Tuesday, 5 April 2011

Indian immigrant labour in Saudi Arabia: As Indian embassy turns a blind eye, hundreds of Indian workers languish in jails

Syed Akbar
Hyderabad, April 4: About 100 workers from the State, now lodged in a jail in Jeddah, Saudi Arabia, have been allegedly denied food for the last three days.
According to information reaching here, the Saudi jail authorities have not been serving food to Indian prisoners, many of whom are from Andhra Pradesh. Most of the prisoners are poor and went to Saudi
Arabia for employment.
They left their employers, after being cheated both on salary and nature of work, and landed in jail as they were not in possession of their passports. The workers had deposited their passports with their employers. Since they had left employment before the end of the contract, their passports were withheld.
"The treatment in jail is inhuman. The food served is not sufficient. I have received information that the jail authorities have not been providing food since Saturday," said Urugonda Rajendra Prasad, who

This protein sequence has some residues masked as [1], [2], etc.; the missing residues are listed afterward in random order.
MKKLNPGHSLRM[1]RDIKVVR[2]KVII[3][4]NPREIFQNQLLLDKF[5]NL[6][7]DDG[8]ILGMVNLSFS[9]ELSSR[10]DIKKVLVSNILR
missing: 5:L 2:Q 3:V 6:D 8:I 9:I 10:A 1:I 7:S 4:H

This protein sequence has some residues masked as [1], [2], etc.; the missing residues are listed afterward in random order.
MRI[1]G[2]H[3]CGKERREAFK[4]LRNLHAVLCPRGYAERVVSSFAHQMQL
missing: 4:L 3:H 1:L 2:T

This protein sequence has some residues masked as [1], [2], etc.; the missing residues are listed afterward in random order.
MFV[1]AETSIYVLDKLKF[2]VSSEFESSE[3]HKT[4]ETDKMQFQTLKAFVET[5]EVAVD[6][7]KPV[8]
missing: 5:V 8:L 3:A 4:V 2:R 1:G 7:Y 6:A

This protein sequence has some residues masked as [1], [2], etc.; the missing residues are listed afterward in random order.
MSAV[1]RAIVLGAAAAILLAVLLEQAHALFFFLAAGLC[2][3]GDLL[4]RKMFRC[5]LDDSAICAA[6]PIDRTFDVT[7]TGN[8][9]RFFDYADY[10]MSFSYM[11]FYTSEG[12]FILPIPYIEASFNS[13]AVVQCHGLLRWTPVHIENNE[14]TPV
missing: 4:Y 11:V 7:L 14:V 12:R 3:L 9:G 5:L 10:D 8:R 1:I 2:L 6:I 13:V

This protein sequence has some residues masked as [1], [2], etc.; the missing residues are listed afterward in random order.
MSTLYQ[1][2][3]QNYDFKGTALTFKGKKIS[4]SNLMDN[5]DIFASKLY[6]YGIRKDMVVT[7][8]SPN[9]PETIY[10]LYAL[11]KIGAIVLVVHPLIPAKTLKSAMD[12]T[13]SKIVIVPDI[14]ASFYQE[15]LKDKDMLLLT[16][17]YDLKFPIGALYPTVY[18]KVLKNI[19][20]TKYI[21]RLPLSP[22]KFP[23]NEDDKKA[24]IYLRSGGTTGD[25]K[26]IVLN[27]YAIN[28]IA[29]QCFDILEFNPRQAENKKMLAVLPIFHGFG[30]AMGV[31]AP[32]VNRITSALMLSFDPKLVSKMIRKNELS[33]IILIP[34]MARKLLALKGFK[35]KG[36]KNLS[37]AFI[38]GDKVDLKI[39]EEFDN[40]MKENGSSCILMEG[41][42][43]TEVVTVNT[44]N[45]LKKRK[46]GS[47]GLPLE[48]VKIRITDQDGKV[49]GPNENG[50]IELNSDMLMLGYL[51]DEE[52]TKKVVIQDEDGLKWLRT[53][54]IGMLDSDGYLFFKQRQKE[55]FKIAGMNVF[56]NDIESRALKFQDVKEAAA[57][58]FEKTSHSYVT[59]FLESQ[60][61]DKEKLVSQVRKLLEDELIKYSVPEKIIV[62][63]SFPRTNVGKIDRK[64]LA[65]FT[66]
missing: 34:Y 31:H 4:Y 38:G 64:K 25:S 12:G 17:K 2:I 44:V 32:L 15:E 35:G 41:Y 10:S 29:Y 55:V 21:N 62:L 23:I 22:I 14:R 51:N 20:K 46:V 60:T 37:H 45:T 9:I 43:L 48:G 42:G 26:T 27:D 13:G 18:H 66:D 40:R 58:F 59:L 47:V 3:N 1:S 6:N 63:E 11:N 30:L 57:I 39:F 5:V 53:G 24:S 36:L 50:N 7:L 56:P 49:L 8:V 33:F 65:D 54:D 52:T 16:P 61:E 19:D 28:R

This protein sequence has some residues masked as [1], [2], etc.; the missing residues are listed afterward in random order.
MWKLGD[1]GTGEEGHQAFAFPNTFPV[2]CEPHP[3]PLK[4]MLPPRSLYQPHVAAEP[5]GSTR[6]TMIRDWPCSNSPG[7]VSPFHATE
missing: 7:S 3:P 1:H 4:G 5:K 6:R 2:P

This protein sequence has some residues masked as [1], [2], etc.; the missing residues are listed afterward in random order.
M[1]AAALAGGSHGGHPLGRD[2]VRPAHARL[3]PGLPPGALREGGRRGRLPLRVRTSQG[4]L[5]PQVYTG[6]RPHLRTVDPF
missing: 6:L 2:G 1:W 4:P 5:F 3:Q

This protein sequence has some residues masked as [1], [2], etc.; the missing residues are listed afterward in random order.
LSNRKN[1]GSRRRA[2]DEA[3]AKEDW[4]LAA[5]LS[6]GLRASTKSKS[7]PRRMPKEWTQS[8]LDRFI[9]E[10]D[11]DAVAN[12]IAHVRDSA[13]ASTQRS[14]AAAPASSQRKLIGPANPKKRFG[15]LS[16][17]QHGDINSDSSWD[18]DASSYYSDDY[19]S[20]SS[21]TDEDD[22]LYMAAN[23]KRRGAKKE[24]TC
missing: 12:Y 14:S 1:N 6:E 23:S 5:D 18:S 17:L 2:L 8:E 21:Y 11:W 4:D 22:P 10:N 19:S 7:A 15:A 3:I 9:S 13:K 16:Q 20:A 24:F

returned to his native Sircilla after being released from the Jeddah jail on Thursday. Prasad was one of the three Indian prisoners recently released. The other two being Santosh Kumar Soni from Uttar Pradesh
and Dastagir from Kadapa.
Migrant labour rights activist P Narayana Swamy, who contacted some of the jail inmates on telephone, told this correspondent that about 730 Indians have been languishing in the Saudi jail after the Indian embassy
failed to come to their rescue.
Narayana Swamy released a list of 32 prisoners from Andhra Pradesh along with their passport numbers. "I have collected the names and passport numbers of another 40 prisoners from the State. When I contacted the Indian embassy I got a vague reply. Instead of addressing the problem of prisoners, a letter sent by Rajesh Swami, under secretary (Gulf) refers to some 70 Indians staying under a flyover in Jeddah," he said.
Rajendra Prasad said the jail has 18 barracks and Indians are put up with prisoners of other countries. "I could visit only five of them and could count about 100 Telugu prisoners. We borrowed heavily to pay for visa and tickets, but when we landed in Saudi Arabia we were subjected to humiliation. The pay package was not honoured. In jail a single plate of food is served for five prisoners," Prasad said.

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